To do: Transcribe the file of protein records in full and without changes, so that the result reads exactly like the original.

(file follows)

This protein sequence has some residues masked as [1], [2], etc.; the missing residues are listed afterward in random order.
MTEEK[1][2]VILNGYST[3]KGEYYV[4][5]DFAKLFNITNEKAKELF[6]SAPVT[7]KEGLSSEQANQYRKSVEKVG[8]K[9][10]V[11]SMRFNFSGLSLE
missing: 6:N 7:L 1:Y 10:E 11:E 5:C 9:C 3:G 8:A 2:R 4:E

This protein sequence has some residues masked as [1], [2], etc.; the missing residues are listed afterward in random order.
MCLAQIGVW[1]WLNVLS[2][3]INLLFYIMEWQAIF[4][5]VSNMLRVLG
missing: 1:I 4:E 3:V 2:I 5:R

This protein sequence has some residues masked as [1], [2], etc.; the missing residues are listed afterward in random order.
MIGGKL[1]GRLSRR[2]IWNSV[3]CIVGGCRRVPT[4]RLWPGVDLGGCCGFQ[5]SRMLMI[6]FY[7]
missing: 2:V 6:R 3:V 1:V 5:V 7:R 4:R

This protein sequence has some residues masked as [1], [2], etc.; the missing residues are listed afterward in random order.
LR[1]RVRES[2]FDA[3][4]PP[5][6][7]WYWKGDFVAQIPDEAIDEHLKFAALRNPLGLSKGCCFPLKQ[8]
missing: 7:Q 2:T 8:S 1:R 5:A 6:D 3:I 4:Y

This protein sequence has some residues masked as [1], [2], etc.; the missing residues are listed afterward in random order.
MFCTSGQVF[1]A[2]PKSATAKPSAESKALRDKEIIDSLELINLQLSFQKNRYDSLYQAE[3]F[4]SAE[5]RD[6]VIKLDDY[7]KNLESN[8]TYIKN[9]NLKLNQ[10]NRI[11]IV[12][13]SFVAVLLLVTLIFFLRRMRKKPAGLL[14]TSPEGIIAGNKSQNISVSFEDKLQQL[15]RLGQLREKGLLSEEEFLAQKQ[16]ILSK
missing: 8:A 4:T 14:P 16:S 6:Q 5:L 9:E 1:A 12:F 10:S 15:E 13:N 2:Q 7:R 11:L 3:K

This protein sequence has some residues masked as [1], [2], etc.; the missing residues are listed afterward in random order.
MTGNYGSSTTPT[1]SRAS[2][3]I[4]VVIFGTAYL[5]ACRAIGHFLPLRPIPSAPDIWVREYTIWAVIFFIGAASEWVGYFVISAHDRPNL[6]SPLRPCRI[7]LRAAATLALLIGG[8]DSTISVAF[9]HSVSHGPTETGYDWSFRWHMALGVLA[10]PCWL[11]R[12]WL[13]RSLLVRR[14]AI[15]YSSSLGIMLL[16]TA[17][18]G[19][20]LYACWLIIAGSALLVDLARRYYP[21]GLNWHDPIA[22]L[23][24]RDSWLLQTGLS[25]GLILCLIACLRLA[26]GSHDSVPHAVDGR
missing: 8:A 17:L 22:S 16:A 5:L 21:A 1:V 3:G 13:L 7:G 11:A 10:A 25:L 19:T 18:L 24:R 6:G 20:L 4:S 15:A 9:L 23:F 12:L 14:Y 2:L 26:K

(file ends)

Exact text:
This protein sequence has some residues masked as [1], [2], etc.; the missing residues are listed afterward in random order.
MTEEK[1][2]VILNGYST[3]KGEYYV[4][5]DFAKLFNITNEKAKELF[6]SAPVT[7]KEGLSSEQANQYRKSVEKVG[8]K[9][10]V[11]SMRFNFSGLSLE
missing: 6:N 7:L 1:Y 10:E 11:E 5:C 9:C 3:G 8:A 2:R 4:E

This protein sequence has some residues masked as [1], [2], etc.; the missing residues are listed afterward in random order.
MCLAQIGVW[1]WLNVLS[2][3]INLLFYIMEWQAIF[4][5]VSNMLRVLG
missing: 1:I 4:E 3:V 2:I 5:R

This protein sequence has some residues masked as [1], [2], etc.; the missing residues are listed afterward in random order.
MIGGKL[1]GRLSRR[2]IWNSV[3]CIVGGCRRVPT[4]RLWPGVDLGGCCGFQ[5]SRMLMI[6]FY[7]
missing: 2:V 6:R 3:V 1:V 5:V 7:R 4:R

This protein sequence has some residues masked as [1], [2], etc.; the missing residues are listed afterward in random order.
LR[1]RVRES[2]FDA[3][4]PP[5][6][7]WYWKGDFVAQIPDEAIDEHLKFAALRNPLGLSKGCCFPLKQ[8]
missing: 7:Q 2:T 8:S 1:R 5:A 6:D 3:I 4:Y

This protein sequence has some residues masked as [1], [2], etc.; the missing residues are listed afterward in random order.
MFCTSGQVF[1]A[2]PKSATAKPSAESKALRDKEIIDSLELINLQLSFQKNRYDSLYQAE[3]F[4]SAE[5]RD[6]VIKLDDY[7]KNLESN[8]TYIKN[9]NLKLNQ[10]NRI[11]IV[12][13]SFVAVLLLVTLIFFLRRMRKKPAGLL[14]TSPEGIIAGNKSQNISVSFEDKLQQL[15]RLGQLREKGLLSEEEFLAQKQ[16]ILSK
missing: 8:A 4:T 14:P 16:S 6:Q 5:L 9:E 1:A 12:F 10:S 15:E 13:N 2:Q 7:R 11:L 3:K

This protein sequence has some residues masked as [1], [2], etc.; the missing residues are listed afterward in random order.
MTGNYGSSTTPT[1]SRAS[2][3]I[4]VVIFGTAYL[5]ACRAIGHFLPLRPIPSAPDIWVREYTIWAVIFFIGAASEWVGYFVISAHDRPNL[6]SPLRPCRI[7]LRAAATLALLIGG[8]DSTISVAF[9]HSVSHGPTETGYDWSFRWHMALGVLA[10]PCWL[11]R[12]WL[13]RSLLVRR[14]AI[15]YSSSLGIMLL[16]TA[17][18]G[19][20]LYACWLIIAGSALLVDLARRYYP[21]GLNWHDPIA[22]L[23][24]RDSWLLQTGLS[25]GLILCLIACLRLA[26]GSHDSVPHAVDGR
missing: 8:A 17:L 22:S 16:A 5:L 21:A 1:V 3:G 13:L 7:G 11:A 10:A 25:L 19:T 18:L 24:R 6:G 20:L 4:S 15:A 9:L 23:F 12:L 14:Y 2:L 26:K